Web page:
I've been looking around for a good system to adopt as my default system. It's much like leaving home on a long journey, through wilderness and unfamiliar cultures, looking for something without knowing quite what it is. The high, study walls of D&D 3.x were left behind long ago; I've since wandered through the outlying lands of d20-derived systems, and had an extensive stopover in the nostalgic lands of 1st and 2nd editions AD&D. (I still carry a talisman of Old School from that stop, and it guides my steps even now.) My travels in the realms of indie games have been exciting and tumultuous, but forage in those lands is unreliable and I've left off intensive exploration for now. Short day trips should do me fine for a while. I heard a rumour in those lands, though, and it has lead me here...
Metaphor aside, I'm currently looking at the setting-agnostic Savage Worlds from Pinnacle. Getting here I wandered through a few interesting pages about the game and left a trail of breadcrumbs:
- My curiosity was first piqued by Dr Checkmate when he wrote in Leaving the Shire, "This is going to sound odd, but I’ve missed having a system to, for want of a better term, hack. Savage Worlds does everything I need it to do right out of the box. I guess I’m still looking for a second system, but the more I look the less I think I need one." This intrigued me. Maybe this system could satisfy my itch? I needed to do some research.
- This RPGnet review of Savage Worlds is where I started. It's not completely positive, noting that combat was a bit uneven, but the comments on the review mention that the tactical options in the combat system are good and skimming over them like the review group did will result in flatter and more difficult combats.
- Pinnacle has a page of Savage Worlds downloads that include a set of Test Drive rules, pregenerated fantasy characters, and a one-sheet adventure. That's everything I would need to put it through its paces and see if my group likes it.
- Reading through Pinnacle's list of published Savage Worlds settings, Fifty Fathoms, Evernight, and especially Sundered Skies look interesting. The Slipstream setting also looks interesting for sci-fi play.
- A fan mention the setting of Shaintar. I looked up the RPGnet review of Shaintar: Immortal Legends and I really liked what I read. It sounds like what modern D&D might have been in an alternate universe.
- Reading about Shaintar on publisher Talisman's site lead me down a tangential byway to their comparable sorta-universal system Suzerain. The RPGnet review of Suzerain is glowing, but it feels like the wrong kind of crunch for my tastes so back to Savage Worlds...
- On the RPGnet forums this thread planted the seed of using SW to run classic AD&D settings. I like the Forgotten Realms and have a lot of setting material for it.
- I read through Forgotten Realms but not D&D... and found a tangent with Burning Realms, a blog about running the Realms using the Burning Wheel.
- More wandering led me to the provocatively-named thread Why does Savage Worlds suck?, which despite the name has a lot of interesting and varied opinions on the system. It's a stupidly long thread so I haven't yet read more than the first few pages.
- Searching for more Forgotten Realms/Savage Worlds stuff online lead me to an ENworld thread where BabbageCliologic linked to his very gonzo Savage (Forgotten) Realms notes hosted at the tongue-twistingly-named One Thousand and One Nights and One Night.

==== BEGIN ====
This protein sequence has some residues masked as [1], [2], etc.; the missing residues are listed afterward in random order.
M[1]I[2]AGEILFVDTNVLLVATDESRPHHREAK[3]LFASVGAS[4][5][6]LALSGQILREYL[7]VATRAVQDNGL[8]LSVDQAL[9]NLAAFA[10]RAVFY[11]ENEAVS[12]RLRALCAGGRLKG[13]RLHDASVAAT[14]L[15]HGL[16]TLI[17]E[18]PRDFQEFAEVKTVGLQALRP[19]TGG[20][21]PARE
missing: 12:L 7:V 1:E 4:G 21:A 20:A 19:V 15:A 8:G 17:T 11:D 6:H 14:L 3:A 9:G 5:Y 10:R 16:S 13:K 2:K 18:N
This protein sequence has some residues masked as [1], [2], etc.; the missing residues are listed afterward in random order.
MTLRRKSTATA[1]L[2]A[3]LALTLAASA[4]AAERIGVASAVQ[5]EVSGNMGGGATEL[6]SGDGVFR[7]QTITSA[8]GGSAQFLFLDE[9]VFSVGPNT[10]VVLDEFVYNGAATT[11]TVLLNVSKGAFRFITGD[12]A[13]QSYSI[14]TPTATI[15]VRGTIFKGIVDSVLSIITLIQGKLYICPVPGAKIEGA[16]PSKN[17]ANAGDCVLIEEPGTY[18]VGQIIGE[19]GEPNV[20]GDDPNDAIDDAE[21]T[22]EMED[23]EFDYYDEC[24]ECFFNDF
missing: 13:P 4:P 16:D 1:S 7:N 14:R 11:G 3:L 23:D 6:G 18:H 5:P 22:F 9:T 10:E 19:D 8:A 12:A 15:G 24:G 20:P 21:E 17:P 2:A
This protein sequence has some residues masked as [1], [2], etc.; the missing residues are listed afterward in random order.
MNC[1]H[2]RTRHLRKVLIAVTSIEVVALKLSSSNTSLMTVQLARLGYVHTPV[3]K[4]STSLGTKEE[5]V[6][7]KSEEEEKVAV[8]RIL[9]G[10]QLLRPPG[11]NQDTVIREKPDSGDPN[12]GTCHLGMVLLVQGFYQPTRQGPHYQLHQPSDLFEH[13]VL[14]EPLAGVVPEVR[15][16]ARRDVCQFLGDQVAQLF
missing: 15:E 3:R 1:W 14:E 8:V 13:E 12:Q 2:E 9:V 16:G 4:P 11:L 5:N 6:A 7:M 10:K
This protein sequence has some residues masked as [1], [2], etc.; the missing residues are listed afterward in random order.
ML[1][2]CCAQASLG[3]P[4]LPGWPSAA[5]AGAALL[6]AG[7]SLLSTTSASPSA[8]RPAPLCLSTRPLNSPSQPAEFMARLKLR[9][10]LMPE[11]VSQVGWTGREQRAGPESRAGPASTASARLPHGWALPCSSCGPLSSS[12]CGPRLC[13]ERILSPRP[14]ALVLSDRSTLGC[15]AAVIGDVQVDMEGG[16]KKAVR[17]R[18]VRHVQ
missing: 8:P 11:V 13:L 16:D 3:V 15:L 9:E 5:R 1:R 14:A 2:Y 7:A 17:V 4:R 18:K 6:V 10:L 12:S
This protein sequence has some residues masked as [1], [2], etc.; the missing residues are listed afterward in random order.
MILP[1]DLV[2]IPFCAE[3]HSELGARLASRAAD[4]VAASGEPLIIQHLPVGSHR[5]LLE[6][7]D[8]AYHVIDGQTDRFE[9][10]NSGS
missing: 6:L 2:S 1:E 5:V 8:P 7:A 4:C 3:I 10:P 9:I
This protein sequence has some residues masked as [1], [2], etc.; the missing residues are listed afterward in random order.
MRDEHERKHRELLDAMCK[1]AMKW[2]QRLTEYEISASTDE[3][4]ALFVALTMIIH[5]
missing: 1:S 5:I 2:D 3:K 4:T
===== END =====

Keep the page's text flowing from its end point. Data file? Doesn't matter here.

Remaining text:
Pros of Savage Worlds that I can discern from a distance: By all reports it's very easy to teach to new players. It looks easy to adjudicate and fast to run. It should be easy to stat things up for the GM, while maintaining a considerable amount of crunch for the players who really enjoy that. It's well-supported and there's a nice selection of settings are available, cutting down on creative prep I'd need to do. It's a universal system that doesn't feel dry, a huge sticking point for me with most universal systems. It's a traditional RPG that doesn't require teaching the players a new way of relating to the mechanics or the point of the game, unlike Solar System or Burning Wheel. There's sufficient tactical depth in combat to satisfy the grognardiest of my players while allowing large combats to run quickly. It appears to have the right feel for a fantasy system, which is totally subjective but vitally important for me to like a system for playing fantasy.
One con I need to consider is that magic is very different than in D&D. From what I've read, it sounds like a mage character is often better off swinging a sword that slinging a spell, which will throw most of my players. On the other hand, a different conception of spellcasters as people who have arcane talent in addition to, rather than exclusive to, martial and other skills is something that many D&D players have fondly wished for. Another possible con is that Novice characters seem to be rather weak. That could be fixed by starting characters out at the next rank, Seasoned, but dumping all the options of the advancement system all at once on new players detracts from the major pro of it being easy to teach.
I'm not in a hurry to buy into Savage Worlds since I wouldn't be running it as a regular game until the current AD&D game comes to a close anyway. I would like to try running the sample fantasy adventure with the Test Drive rules and the pregen characters, though.
I never did find any solid conversion material for using Savage Worlds to run Forgotten Realms, but I think that'd be icing on the cake given how easy it looks to stat up real and imagined things in SW. I really, really like the sound of Shaintar, even though I have some misgivings about having all the PCs be part of a specific organisation.